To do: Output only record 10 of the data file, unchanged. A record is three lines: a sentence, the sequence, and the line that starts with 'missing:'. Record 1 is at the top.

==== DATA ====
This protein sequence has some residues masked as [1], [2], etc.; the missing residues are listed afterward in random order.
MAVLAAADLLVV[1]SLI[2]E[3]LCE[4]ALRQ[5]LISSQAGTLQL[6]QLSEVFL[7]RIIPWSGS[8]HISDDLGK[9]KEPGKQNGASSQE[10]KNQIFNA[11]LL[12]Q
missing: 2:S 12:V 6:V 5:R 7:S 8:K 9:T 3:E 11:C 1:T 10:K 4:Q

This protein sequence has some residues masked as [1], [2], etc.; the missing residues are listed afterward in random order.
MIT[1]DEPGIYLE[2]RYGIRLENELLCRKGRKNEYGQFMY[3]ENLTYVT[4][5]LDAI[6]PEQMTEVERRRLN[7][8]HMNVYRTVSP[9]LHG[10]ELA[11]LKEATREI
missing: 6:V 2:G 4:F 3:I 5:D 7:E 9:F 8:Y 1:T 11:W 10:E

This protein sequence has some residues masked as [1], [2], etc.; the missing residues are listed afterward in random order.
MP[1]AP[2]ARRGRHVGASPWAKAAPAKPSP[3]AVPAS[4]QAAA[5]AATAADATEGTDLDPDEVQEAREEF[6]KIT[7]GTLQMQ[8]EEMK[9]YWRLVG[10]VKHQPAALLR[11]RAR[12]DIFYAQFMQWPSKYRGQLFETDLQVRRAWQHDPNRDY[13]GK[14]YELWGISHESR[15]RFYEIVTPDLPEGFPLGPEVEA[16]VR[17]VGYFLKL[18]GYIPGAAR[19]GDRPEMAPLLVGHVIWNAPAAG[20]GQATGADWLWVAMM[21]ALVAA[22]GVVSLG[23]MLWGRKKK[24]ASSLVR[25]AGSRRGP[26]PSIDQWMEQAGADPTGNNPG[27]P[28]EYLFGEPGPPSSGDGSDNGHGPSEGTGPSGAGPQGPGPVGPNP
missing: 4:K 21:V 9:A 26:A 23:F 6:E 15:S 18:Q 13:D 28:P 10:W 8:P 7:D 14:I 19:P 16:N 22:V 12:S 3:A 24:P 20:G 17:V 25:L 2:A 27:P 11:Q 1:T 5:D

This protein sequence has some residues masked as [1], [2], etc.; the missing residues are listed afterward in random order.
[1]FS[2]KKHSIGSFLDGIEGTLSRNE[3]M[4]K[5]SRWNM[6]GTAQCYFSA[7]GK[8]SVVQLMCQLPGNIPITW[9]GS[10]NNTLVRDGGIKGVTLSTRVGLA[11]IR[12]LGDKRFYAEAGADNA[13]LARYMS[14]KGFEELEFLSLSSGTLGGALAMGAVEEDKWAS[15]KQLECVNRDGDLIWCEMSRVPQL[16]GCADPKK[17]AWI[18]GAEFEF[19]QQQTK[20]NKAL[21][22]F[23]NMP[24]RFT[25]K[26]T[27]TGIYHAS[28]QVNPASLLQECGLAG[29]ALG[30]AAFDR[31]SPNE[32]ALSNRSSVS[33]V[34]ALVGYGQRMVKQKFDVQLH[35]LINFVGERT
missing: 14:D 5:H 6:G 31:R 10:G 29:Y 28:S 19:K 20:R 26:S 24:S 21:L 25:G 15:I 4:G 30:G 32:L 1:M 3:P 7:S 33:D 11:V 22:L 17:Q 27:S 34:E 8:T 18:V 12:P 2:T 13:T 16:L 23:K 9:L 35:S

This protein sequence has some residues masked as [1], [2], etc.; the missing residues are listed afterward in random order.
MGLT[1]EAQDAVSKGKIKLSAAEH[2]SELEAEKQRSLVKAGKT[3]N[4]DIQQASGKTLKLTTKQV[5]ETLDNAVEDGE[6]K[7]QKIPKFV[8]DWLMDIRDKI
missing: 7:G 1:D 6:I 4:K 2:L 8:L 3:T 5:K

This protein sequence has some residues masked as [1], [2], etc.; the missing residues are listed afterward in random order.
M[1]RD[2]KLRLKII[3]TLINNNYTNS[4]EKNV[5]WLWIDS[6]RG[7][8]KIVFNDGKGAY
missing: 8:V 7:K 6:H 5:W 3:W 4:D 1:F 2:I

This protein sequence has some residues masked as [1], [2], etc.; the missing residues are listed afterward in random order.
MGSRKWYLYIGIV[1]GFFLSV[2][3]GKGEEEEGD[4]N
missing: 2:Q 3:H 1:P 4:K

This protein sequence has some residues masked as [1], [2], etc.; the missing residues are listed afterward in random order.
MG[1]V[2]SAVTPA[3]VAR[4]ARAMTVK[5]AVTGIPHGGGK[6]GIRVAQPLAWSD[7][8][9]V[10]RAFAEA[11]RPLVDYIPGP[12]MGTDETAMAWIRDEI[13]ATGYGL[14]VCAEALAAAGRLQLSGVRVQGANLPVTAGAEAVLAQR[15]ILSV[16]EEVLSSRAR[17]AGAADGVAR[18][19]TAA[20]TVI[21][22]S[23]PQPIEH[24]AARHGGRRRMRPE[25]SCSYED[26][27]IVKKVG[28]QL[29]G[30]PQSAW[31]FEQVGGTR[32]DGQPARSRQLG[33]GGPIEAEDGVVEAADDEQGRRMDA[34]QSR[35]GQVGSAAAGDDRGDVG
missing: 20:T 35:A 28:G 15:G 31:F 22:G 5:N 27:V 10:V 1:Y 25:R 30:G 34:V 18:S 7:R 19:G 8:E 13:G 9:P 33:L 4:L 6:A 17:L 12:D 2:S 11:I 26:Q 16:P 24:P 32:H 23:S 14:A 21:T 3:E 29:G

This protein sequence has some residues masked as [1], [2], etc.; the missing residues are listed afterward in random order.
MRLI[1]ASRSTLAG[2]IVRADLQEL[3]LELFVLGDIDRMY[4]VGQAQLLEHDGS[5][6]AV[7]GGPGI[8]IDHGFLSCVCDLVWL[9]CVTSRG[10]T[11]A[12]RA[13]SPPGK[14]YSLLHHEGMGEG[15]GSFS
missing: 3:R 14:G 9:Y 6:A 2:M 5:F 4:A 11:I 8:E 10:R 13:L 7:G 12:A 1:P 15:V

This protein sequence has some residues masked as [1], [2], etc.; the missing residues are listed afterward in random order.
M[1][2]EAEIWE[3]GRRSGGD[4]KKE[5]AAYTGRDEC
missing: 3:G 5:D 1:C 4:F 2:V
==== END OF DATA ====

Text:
This protein sequence has some residues masked as [1], [2], etc.; the missing residues are listed afterward in random order.
M[1][2]EAEIWE[3]GRRSGGD[4]KKE[5]AAYTGRDEC
missing: 3:G 5:D 1:C 4:F 2:V